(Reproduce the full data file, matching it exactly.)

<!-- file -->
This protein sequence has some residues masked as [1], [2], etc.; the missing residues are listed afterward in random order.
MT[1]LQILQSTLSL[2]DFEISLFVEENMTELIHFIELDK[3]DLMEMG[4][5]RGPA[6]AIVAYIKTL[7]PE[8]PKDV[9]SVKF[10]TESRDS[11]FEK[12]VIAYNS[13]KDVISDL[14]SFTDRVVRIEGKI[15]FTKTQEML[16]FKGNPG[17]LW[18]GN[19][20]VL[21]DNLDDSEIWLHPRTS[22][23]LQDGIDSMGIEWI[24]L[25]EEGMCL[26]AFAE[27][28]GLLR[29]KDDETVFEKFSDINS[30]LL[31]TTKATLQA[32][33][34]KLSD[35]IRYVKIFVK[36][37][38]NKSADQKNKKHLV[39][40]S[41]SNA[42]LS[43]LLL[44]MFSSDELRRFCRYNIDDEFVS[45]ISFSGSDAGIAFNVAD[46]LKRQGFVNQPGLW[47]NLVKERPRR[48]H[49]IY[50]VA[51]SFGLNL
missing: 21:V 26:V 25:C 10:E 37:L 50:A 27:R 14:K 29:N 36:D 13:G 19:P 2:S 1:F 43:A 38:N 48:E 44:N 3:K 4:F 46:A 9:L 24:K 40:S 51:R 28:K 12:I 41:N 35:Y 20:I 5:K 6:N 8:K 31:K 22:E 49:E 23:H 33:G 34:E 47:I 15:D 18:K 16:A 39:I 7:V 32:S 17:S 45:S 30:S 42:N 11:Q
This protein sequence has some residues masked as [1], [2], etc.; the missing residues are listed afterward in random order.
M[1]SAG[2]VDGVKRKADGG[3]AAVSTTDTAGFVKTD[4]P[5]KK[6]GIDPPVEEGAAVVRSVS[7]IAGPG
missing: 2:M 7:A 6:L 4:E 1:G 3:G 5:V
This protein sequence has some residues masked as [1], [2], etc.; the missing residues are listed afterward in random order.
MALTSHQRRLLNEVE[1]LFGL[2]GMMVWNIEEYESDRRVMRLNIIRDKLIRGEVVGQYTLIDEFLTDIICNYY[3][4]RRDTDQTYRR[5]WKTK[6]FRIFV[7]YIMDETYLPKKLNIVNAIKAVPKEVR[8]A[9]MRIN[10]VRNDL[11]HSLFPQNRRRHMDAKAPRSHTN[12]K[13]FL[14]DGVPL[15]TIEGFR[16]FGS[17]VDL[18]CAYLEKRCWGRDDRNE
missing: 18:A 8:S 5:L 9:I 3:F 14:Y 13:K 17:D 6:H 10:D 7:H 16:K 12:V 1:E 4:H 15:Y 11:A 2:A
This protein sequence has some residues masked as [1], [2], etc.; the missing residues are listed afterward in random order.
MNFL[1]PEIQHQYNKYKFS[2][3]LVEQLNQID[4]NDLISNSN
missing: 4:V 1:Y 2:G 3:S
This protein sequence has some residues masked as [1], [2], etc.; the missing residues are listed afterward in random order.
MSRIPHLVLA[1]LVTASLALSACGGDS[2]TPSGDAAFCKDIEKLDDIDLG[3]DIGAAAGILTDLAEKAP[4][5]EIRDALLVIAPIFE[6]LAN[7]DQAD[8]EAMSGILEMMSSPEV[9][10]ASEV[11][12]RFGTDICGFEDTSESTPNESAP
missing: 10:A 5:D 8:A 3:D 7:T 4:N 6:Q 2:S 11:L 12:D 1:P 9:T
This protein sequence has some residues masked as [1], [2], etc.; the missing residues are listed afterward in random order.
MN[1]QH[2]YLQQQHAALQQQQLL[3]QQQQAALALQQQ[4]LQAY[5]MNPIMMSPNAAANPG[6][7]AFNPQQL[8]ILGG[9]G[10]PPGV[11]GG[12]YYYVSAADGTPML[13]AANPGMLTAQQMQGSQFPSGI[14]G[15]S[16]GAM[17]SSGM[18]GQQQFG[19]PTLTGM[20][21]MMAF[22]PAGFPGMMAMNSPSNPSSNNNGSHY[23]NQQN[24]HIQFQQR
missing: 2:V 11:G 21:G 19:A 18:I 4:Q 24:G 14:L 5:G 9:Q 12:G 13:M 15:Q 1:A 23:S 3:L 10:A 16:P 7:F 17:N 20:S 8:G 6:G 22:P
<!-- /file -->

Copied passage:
This protein sequence has some residues masked as [1], [2], etc.; the missing residues are listed afterward in random order.
MT[1]LQILQSTLSL[2]DFEISLFVEENMTELIHFIELDK[3]DLMEMG[4][5]RGPA[6]AIVAYIKTL[7]PE[8]PKDV[9]SVKF[10]TESRDS[11]FEK[12]VIAYNS[13]KDVISDL[14]SFTDRVVRIEGKI[15]FTKTQEML[16]FKGNPG[17]LW[18]GN[19][20]VL[21]DNLDDSEIWLHPRTS[22][23]LQDGIDSMGIEWI[24]L[25]EEGMCL[26]AFAE[27][28]GLLR[29]KDDETVFEKFSDINS[30]LL[31]TTKATLQA[32][33][34]KLSD[35]IRYVKIFVK[36][37][38]NKSADQKNKKHLV[39][40]S[41]SNA[42]LS[43]LLL[44]MFSSDELRRFCRYNIDDEFVS[45]ISFSGSDAGIAFNVAD[46]LKRQGFVNQPGLW[47]NLVKERPRR[48]H[49]IY[50]VA[51]SFGLNL
missing: 21:V 26:V 25:C 10:E 37:L 50:A 27:R 14:K 29:N 36:D 13:G 19:P 2:S 1:F 43:A 38:N 48:E 44:N 3:K 4:F 46:A 9:L 24:K 40:S 51:R 28:K 12:I 41:N 35:Y 20:I 5:K 6:N 8:K 31:K 22:E 49:E 23:H 33:G 34:E 47:I 15:D 18:K 16:A 39:I 7:V 32:S 17:S 45:S 30:S 42:N 11:Q
This protein sequence has some residues masked as [1], [2], etc.; the missing residues are listed afterward in random order.
M[1]SAG[2]VDGVKRKADGG[3]AAVSTTDTAGFVKTD[4]P[5]KK[6]GIDPPVEEGAAVVRSVS[7]IAGPG
missing: 2:M 7:A 6:L 4:E 1:G 3:G 5:V
This protein sequence has some residues masked as [1], [2], etc.; the missing residues are listed afterward in random order.
MALTSHQRRLLNEVE[1]LFGL[2]GMMVWNIEEYESDRRVMRLNIIRDKLIRGEVVGQYTLIDEFLTDIICNYY[3][4]RRDTDQTYRR[5]WKTK[6]FRIFV[7]YIMDETYLPKKLNIVNAIKAVPKEVR[8]A[9]MRIN[10]VRNDL[11]HSLFPQNRRRHMDAKAPRSHTN[12]K[13]FL[14]DGVPL[15]TIEGFR[16]FGS[17]VDL[18]CAYLEKRCWGRDDRNE
missing: 18:A 8:S 5:L 9:I 3:F 14:Y 13:K 17:D 6:H 10:D 7:H 16:K 12:V 1:E 4:H 15:Y 11:A 2:A
This protein sequence has some residues masked as [1], [2], etc.; the missing residues are listed afterward in random order.
MNFL[1]PEIQHQYNKYKFS[2][3]LVEQLNQID[4]NDLISNSN
missing: 4:V 1:Y 2:G 3:S
This protein sequence has some residues masked as [1], [2], etc.; the missing residues are listed afterward in random order.
MSRIPHLVLA[1]LVTASLALSACGGDS[2]TPSGDAAFCKDIEKLDDIDLG[3]DIGAAAGILTDLAEKAP[4][5]EIRDALLVIAPIFE[6]LAN[7]DQAD[8]EAMSGILEMMSSPEV[9][10]ASEV[11][12]RFGTDICGFEDTSESTPNESAP
missing: 10:A 5:D 8:A 3:D 7:T 4:N 6:Q 2:S 11:L 12:D 1:P 9:T
This protein sequence has some residues masked as [1], [2], etc.; the missing residues are listed afterward in random order.
MN[1]QH[2]YLQQQHAALQQQQLL[3]QQQQAALALQQQ[4]LQAY[5]MNPIMMSPNAAANPG[6][7]AFNPQQL[8]ILGG[9]G[10]PPGV[11]GG[12]YYYVSAADGTPML[13]AANPGMLTAQQMQGSQFPSGI[14]G[15]S[16]GAM[17]SSGM[18]GQQQFG[19]PTLTGM[20][21]MMAF[22]PAGFPGMMAMNSPSNPSSNNNGSHY[23]NQQN[24]HIQFQQR
missing: 2:V 11:G 21:G 19:A 18:I 4:Q 24:G 14:L 5:G 9:Q 12:G 13:M 15:Q 1:A 23:S 3:L 10:A 16:P 7:F 17:N 20:S 8:G 6:G 22:P